Our results also indicated that the resistant alleles not only came from the resistant parent Tx964117, but also from Tamrun OL07. This phenomenon could contribute to the transgressive segregation observed in the mapping population (as seen in Fig. 1). For example, qLS2 and qLS14.3, which were detected by CIM in 2010, had the allele for resistance from Tamrun OL07. Likewise, qLS16 detected in 2012 possessed the resistant allele from Tamrun OL07 as well. This phenomenon, where the “good alleles” come from the “bad” parents is not uncommon in many QTL studies in different crops. An extreme example is the detection of a large-stable QTL for drought in rice, where the QTL for increased yield under drought, qtl12.1, was derived from the susceptible parent, Way Rarem, suggesting an epistatic effect (Bernier et al. 2007). Interestingly, in our study, all QTLs with increased resistant allele coming from the resistant parent Tx964117 were detected in both years, except for qLS19, which indicates more stable QTLs which are desirable for marker-assisted breeding. However, other QTLs that were detected only in a single year, might be still useful in certain environments, although they might only be expressed by the triggers of a certain level of disease severity or specific environmental factors.

Three of the most resistant RILs (no. 7505, 7514, and 7532) and three of the most susceptible RILs (no. 7511, 7556, 7574) in both years were also further examined for their QTL allele combinations (Table 3). The results showed that RILs that appeared to be resistant to leafspot possess more resistance alleles compared to their counterparts. This indicates that QTL pyramiding of several selected loci may potentially enhance resistance, as seen in many other crops, such as QTL pyramiding for bacterial leaf blight resistance in rice (Huang et al. 1997). Interestingly, all the most tolerant and susceptible entries carry the tolerant allele of qLS19, which is from Tx964117 (Table 3). This may partly explain why the most susceptible entries were still more resistant than susceptible parent, especially in 2010.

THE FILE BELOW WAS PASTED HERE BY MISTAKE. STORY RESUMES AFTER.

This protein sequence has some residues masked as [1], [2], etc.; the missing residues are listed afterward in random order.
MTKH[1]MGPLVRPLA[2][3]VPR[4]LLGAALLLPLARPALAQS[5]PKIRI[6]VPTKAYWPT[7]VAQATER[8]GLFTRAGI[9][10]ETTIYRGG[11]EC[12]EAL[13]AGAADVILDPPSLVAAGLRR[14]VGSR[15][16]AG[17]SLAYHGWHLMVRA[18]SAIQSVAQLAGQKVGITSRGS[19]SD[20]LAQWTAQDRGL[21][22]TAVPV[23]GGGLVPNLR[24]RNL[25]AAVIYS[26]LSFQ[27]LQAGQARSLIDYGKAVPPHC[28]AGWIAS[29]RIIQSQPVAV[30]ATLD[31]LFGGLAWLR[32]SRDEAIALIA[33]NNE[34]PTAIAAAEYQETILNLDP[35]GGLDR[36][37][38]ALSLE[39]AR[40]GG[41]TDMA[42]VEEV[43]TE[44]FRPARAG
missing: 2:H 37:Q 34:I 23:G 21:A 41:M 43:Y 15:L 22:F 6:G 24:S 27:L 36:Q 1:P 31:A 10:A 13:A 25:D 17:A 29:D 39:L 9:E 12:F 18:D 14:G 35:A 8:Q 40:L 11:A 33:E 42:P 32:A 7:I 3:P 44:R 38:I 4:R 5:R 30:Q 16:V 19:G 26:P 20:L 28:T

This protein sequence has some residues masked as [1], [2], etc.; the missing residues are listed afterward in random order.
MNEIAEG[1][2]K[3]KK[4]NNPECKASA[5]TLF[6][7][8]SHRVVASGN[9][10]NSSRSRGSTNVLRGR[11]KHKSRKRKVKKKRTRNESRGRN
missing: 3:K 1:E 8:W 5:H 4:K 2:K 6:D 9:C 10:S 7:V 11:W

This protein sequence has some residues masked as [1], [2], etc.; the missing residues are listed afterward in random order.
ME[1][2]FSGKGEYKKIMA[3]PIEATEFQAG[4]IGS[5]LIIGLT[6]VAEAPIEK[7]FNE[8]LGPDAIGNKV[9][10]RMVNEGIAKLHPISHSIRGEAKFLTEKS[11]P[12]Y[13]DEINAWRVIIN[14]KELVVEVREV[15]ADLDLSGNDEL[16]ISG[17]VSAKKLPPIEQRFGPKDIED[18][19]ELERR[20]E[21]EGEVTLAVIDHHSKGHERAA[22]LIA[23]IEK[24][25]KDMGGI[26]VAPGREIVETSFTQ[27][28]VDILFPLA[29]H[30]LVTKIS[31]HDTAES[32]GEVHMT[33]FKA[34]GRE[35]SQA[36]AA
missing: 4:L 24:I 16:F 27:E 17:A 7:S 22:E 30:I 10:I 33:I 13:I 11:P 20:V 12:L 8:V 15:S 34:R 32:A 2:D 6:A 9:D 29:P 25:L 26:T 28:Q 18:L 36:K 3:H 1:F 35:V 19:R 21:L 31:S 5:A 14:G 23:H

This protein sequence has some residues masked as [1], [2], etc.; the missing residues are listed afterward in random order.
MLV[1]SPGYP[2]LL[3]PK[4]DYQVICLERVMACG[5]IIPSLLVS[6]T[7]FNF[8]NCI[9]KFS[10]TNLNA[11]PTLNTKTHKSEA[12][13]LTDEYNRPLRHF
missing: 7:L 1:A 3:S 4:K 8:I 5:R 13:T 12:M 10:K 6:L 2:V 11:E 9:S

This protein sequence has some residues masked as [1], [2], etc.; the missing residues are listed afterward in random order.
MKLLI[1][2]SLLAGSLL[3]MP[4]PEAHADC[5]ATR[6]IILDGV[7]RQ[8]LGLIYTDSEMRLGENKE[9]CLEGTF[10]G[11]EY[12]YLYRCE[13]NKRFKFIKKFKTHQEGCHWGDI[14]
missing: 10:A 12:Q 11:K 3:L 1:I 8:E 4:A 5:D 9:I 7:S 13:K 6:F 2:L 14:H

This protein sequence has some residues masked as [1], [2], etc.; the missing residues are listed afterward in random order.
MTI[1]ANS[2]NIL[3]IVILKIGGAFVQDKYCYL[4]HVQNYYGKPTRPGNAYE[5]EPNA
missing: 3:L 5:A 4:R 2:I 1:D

Unfortunately, QTL comparisons with previous studies cannot be directly performed due to the different types of markers used and lack of information of the physical positions of the markers on the chromosomes. Nonetheless, selected major QTLs identified in this study can be further confirmed for their use in molecular breeding to enhance resistance to leafspot disease, as it was performed previously for other peanut diseases, such as root-knot nematode and rust resistance (Burow et al. 2014; Varshney et al. 2014). Transferring one or more of these QTLs to different genetic backgrounds and developing near-isogenic lines (NILs) will help validate the usefulness of these loci for future breeding programs.


We thank James Grichar, Dwayne Drozt, and Dr. Nithya Subramanian for technical assistance, and the team at the Genomics and Bioinformatics Service, Texas A&M AgriLife Research for genotyping assistance. The work reported here was supported in part by a grant from Texas A&M AgriLife Research, the Texas Peanut Producers Board, the National Peanut Board, and the National Institute of Food and Agriculture, U. S. Department of Agriculture, Hatch project 1009300.